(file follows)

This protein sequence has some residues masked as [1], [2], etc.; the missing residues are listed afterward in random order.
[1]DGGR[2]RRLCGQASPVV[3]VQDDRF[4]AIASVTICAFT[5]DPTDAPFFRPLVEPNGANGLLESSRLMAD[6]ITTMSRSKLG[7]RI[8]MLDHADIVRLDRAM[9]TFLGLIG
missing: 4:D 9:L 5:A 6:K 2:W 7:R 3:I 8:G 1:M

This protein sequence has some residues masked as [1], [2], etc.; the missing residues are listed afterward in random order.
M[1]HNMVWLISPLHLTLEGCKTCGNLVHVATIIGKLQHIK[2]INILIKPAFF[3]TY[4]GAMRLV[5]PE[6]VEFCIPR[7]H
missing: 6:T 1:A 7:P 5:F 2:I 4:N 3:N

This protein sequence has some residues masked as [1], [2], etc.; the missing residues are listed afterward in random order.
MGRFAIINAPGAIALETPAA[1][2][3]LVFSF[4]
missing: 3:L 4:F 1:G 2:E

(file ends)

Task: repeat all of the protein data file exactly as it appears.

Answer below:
This protein sequence has some residues masked as [1], [2], etc.; the missing residues are listed afterward in random order.
[1]DGGR[2]RRLCGQASPVV[3]VQDDRF[4]AIASVTICAFT[5]DPTDAPFFRPLVEPNGANGLLESSRLMAD[6]ITTMSRSKLG[7]RI[8]MLDHADIVRLDRAM[9]TFLGLIG
missing: 4:D 9:L 5:A 6:K 2:W 7:R 3:I 8:G 1:M

This protein sequence has some residues masked as [1], [2], etc.; the missing residues are listed afterward in random order.
M[1]HNMVWLISPLHLTLEGCKTCGNLVHVATIIGKLQHIK[2]INILIKPAFF[3]TY[4]GAMRLV[5]PE[6]VEFCIPR[7]H
missing: 6:T 1:A 7:P 5:F 2:I 4:N 3:N

This protein sequence has some residues masked as [1], [2], etc.; the missing residues are listed afterward in random order.
MGRFAIINAPGAIALETPAA[1][2][3]LVFSF[4]
missing: 3:L 4:F 1:G 2:E